“Here’s the bottom line: courts have ruled that the current version of the (Motor Voter Act) pre-empts a proof-of-citizenship requirement and that trying to have a separate registration system for state elections is unlawful,” said Josh Douglas, associate professor of law at the University of Kentucky College of Law.
If Kobach wanted proof-of-citizenship laws to be implemented on a wider scale, he could suggest amending the Motor Voter Act to put in place a national requirement for prospective voters to prove citizenship before voting, or allow states to enact their own laws with that requirement, Ho said.
Under Nearman’s proposal for Oregon, everyone seeking to participate in elections would have to register using a U.S. passport, certificate of naturalization from the U.S. Department of Homeland Security, original or certified birth certificate or other government document.
Some Republicans have sought that level of proof for registering to vote in Oregon long before Nearman became chief petitioner of the proposed amendment.
Some Republicans in the state House and Senate have pitched the idea every session since at least 2005. The closest it’s come to the governor’s desk is when it passed the Republican-controlled House in 2005 before dying in the Senate.
Nearman didn’t say there was proof that voters in House District 22 illegally registered to vote — a felony in Oregon. The Bulletin also spoke with Jaime Arredondo, director of Accion Politica PCUNista, a group that organizes Latino voters, who helped run a voter registration drive in the district.
“Our groups have been doing voter registration in this area for over 20 years,” Arredondo said. “We cover every step of the way, checking on citizenship, on age and so-forth. Our folks know when they go out there what their requirements are to do that.”
Secretary of State Jeanne Atkins, a Democrat tapped in 2015 to replace Kate Brown when she became governor, said in an interview Friday there hadn’t been accusations of voter fraud in Oregon this year. She said she heard of one ineligible voter who registered but later contacted the county clerk and unregistered.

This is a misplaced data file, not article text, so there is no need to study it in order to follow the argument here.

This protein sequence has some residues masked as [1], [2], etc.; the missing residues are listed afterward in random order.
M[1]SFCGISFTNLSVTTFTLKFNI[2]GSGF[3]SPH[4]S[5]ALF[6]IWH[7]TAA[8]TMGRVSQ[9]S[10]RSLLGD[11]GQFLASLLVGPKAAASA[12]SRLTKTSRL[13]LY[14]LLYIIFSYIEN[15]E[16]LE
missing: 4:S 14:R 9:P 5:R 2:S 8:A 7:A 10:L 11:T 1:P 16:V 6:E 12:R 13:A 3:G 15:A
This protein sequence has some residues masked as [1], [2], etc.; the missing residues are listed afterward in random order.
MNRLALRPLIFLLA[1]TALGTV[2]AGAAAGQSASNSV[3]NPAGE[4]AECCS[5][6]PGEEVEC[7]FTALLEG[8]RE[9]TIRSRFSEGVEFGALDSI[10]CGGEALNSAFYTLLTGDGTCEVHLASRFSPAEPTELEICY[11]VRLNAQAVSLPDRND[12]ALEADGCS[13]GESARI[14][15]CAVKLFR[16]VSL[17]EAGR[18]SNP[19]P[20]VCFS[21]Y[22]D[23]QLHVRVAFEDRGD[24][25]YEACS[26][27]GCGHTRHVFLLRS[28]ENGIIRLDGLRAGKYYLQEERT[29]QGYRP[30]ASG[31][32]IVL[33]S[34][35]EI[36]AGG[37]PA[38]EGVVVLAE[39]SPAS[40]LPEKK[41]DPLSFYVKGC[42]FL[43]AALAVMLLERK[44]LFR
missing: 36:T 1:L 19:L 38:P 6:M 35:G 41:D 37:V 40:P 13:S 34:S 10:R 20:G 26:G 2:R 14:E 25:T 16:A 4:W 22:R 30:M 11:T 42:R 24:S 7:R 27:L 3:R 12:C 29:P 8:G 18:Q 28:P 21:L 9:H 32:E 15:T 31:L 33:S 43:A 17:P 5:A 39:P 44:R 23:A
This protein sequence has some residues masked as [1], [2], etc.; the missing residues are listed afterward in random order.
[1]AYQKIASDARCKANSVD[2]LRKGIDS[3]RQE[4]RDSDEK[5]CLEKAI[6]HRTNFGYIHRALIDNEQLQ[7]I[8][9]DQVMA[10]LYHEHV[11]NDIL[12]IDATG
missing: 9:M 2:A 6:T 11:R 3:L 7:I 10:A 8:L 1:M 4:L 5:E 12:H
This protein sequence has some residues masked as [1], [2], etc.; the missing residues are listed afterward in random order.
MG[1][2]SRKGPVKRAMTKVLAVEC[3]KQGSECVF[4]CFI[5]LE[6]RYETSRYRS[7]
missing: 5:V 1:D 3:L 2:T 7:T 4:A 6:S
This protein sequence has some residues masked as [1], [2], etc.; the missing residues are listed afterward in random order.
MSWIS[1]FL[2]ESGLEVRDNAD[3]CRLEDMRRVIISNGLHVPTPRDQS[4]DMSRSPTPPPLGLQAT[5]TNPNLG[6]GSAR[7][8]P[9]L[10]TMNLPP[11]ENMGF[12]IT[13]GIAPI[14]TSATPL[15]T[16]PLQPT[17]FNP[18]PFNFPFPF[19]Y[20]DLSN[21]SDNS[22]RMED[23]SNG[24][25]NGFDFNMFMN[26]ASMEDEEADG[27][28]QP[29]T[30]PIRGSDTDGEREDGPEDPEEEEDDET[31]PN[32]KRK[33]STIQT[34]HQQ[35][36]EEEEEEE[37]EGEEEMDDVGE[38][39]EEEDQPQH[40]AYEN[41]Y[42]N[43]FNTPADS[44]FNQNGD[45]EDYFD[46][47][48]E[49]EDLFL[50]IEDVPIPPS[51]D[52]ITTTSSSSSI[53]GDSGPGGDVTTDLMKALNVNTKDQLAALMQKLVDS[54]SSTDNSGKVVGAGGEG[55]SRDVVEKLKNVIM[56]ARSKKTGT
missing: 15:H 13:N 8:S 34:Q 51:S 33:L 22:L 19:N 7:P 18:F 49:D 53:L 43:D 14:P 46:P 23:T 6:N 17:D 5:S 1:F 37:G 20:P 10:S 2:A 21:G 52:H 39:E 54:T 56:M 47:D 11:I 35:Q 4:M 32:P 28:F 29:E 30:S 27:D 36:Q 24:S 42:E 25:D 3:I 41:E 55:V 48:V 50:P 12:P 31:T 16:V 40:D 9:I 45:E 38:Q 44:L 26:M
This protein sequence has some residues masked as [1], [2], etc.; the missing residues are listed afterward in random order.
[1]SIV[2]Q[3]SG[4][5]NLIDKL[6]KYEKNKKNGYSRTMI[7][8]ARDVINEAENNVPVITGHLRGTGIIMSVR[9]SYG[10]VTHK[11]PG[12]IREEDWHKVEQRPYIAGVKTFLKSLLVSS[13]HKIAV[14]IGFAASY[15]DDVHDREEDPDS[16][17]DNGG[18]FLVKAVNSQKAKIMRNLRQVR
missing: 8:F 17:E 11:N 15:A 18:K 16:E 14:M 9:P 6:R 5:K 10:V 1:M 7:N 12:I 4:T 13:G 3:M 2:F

“It’s not that we couldn’t investigate a complaint. We could, if people actually had evidence of voter registration drives where people were being encouraged to ignore the legal responsibility involved or downplay it or anything like that,” Atkins said. “Evidence of that happening would be something that we would probably in partnership with the Department of Justice go after pretty severely.”
Still, without a law requiring voters to take the step to show the state or county clerks that they’re in the country legally, of age and not a felon serving an ongoing sentence, those pushing for a law that would require that level of proof maintain that Oregon’s elections are vulnerable to fraud.
“I think it’s not just 2016; I think it’s been happening for a long time,” said James Buchal, a Portland attorney and co-chief petitioner of the 2018 initiative who also ran for attorney general in 2012.
Rather than require the secretary of state’s office or county clerks to take steps to verify that residents on the voter rolls weren’t registered illegally, Buchal and Nearman’s measure would require each of the 2.5 million — and rapidly climbing — voters in Oregon to register again, this time proving citizenship with an approved government ID.
Buchal thinks that may hurt their case if the two collect the 117,578 needed signatures and move forward with a campaign in the 2018 election.
“People are lazy,” Buchal said. “If they find out they would have to re-register, they might not like that.”